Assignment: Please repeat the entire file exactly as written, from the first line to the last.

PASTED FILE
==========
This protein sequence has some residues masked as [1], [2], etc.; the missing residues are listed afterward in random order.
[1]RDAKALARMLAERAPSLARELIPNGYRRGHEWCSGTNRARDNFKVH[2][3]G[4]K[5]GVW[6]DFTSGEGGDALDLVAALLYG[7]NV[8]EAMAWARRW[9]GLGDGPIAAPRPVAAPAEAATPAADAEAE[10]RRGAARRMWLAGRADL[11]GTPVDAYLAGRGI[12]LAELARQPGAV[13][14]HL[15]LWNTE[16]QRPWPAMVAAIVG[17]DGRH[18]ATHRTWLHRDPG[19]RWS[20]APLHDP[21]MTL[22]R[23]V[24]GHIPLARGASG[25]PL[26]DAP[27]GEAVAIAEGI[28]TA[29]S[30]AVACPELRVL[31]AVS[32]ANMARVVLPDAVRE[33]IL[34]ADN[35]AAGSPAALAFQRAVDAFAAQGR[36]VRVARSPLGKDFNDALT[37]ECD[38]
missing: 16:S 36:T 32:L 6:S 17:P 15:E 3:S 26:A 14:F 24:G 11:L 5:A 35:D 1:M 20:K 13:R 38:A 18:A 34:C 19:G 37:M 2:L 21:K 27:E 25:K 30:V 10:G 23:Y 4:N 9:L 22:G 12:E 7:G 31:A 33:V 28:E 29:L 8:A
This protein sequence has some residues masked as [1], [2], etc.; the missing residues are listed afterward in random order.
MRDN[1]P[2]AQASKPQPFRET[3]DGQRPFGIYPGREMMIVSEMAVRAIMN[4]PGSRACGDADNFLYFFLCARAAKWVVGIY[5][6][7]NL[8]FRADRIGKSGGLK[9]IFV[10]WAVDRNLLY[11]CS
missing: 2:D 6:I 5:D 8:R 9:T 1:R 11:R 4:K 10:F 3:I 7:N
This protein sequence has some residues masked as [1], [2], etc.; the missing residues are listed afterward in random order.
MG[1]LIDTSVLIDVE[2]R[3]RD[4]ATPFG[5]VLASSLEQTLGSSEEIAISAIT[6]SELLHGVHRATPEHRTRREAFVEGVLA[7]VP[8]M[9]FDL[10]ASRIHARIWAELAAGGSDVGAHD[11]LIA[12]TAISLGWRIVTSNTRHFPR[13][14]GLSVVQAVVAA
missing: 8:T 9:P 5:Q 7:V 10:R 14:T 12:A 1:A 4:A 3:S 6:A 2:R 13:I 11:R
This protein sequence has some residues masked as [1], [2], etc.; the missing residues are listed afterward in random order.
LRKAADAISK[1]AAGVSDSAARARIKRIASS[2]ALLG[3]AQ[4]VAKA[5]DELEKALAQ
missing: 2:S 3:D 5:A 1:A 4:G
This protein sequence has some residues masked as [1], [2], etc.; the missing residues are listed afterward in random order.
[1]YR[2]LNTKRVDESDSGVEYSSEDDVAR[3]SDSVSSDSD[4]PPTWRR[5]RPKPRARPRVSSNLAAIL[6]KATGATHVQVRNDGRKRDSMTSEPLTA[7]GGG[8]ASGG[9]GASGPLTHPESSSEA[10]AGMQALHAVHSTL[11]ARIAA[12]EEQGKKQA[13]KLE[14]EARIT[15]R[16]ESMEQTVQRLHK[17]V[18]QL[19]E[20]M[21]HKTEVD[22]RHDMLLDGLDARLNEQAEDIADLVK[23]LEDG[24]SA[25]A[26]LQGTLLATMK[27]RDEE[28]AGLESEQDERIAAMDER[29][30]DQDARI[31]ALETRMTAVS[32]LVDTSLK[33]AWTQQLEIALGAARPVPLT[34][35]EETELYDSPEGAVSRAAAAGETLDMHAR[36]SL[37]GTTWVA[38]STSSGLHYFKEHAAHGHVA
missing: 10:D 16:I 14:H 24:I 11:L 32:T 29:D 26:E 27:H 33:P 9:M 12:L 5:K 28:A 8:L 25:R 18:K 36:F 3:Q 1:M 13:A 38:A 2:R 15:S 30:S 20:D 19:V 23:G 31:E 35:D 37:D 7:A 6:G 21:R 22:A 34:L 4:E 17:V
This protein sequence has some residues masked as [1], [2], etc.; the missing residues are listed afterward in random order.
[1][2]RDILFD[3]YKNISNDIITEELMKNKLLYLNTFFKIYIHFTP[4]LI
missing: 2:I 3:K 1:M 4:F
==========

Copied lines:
This protein sequence has some residues masked as [1], [2], etc.; the missing residues are listed afterward in random order.
[1]RDAKALARMLAERAPSLARELIPNGYRRGHEWCSGTNRARDNFKVH[2][3]G[4]K[5]GVW[6]DFTSGEGGDALDLVAALLYG[7]NV[8]EAMAWARRW[9]GLGDGPIAAPRPVAAPAEAATPAADAEAE[10]RRGAARRMWLAGRADL[11]GTPVDAYLAGRGI[12]LAELARQPGAV[13][14]HL[15]LWNTE[16]QRPWPAMVAAIVG[17]DGRH[18]ATHRTWLHRDPG[19]RWS[20]APLHDP[21]MTL[22]R[23]V[24]GHIPLARGASG[25]PL[26]DAP[27]GEAVAIAEGI[28]TA[29]S[30]AVACPELRVL[31]AVS[32]ANMARVVLPDAVRE[33]IL[34]ADN[35]AAGSPAALAFQRAVDAFAAQGR[36]VRVARSPLGKDFNDALT[37]ECD[38]
missing: 16:S 36:T 32:L 6:S 17:P 15:E 3:S 26:A 14:F 24:G 11:L 5:A 35:D 1:M 20:K 13:R 38:A 18:A 34:C 19:G 37:M 2:L 21:K 27:E 25:K 30:V 10:G 23:Y 4:N 9:L 22:G 12:E 7:G 31:A 33:V 28:E 29:L 8:A
This protein sequence has some residues masked as [1], [2], etc.; the missing residues are listed afterward in random order.
MRDN[1]P[2]AQASKPQPFRET[3]DGQRPFGIYPGREMMIVSEMAVRAIMN[4]PGSRACGDADNFLYFFLCARAAKWVVGIY[5][6][7]NL[8]FRADRIGKSGGLK[9]IFV[10]WAVDRNLLY[11]CS
missing: 2:D 6:I 5:D 8:R 9:T 1:R 11:R 4:K 10:F 3:I 7:N
This protein sequence has some residues masked as [1], [2], etc.; the missing residues are listed afterward in random order.
MG[1]LIDTSVLIDVE[2]R[3]RD[4]ATPFG[5]VLASSLEQTLGSSEEIAISAIT[6]SELLHGVHRATPEHRTRREAFVEGVLA[7]VP[8]M[9]FDL[10]ASRIHARIWAELAAGGSDVGAHD[11]LIA[12]TAISLGWRIVTSNTRHFPR[13][14]GLSVVQAVVAA
missing: 8:T 9:P 5:Q 7:V 10:R 14:T 12:A 1:A 4:A 3:S 6:A 2:R 13:I 11:R
This protein sequence has some residues masked as [1], [2], etc.; the missing residues are listed afterward in random order.
LRKAADAISK[1]AAGVSDSAARARIKRIASS[2]ALLG[3]AQ[4]VAKA[5]DELEKALAQ
missing: 2:S 3:D 5:A 1:A 4:G
This protein sequence has some residues masked as [1], [2], etc.; the missing residues are listed afterward in random order.
[1]YR[2]LNTKRVDESDSGVEYSSEDDVAR[3]SDSVSSDSD[4]PPTWRR[5]RPKPRARPRVSSNLAAIL[6]KATGATHVQVRNDGRKRDSMTSEPLTA[7]GGG[8]ASGG[9]GASGPLTHPESSSEA[10]AGMQALHAVHSTL[11]ARIAA[12]EEQGKKQA[13]KLE[14]EARIT[15]R[16]ESMEQTVQRLHK[17]V[18]QL[19]E[20]M[21]HKTEVD[22]RHDMLLDGLDARLNEQAEDIADLVK[23]LEDG[24]SA[25]A[26]LQGTLLATMK[27]RDEE[28]AGLESEQDERIAAMDER[29][30]DQDARI[31]ALETRMTAVS[32]LVDTSLK[33]AWTQQLEIALGAARPVPLT[34][35]EETELYDSPEGAVSRAAAAGETLDMHAR[36]SL[37]GTTWVA[38]STSSGLHYFKEHAAHGHVA
missing: 10:D 16:I 14:H 24:I 11:L 32:T 29:D 26:E 27:H 33:P 9:M 12:L 5:K 28:A 8:L 25:R 18:K 36:F 3:Q 1:M 13:A 38:A 2:R 15:S 30:S 20:D 19:V 23:G 31:E 35:D 37:D 7:A 6:G 21:R 22:A 34:L 4:E 17:V
This protein sequence has some residues masked as [1], [2], etc.; the missing residues are listed afterward in random order.
[1][2]RDILFD[3]YKNISNDIITEELMKNKLLYLNTFFKIYIHFTP[4]LI
missing: 2:I 3:K 1:M 4:F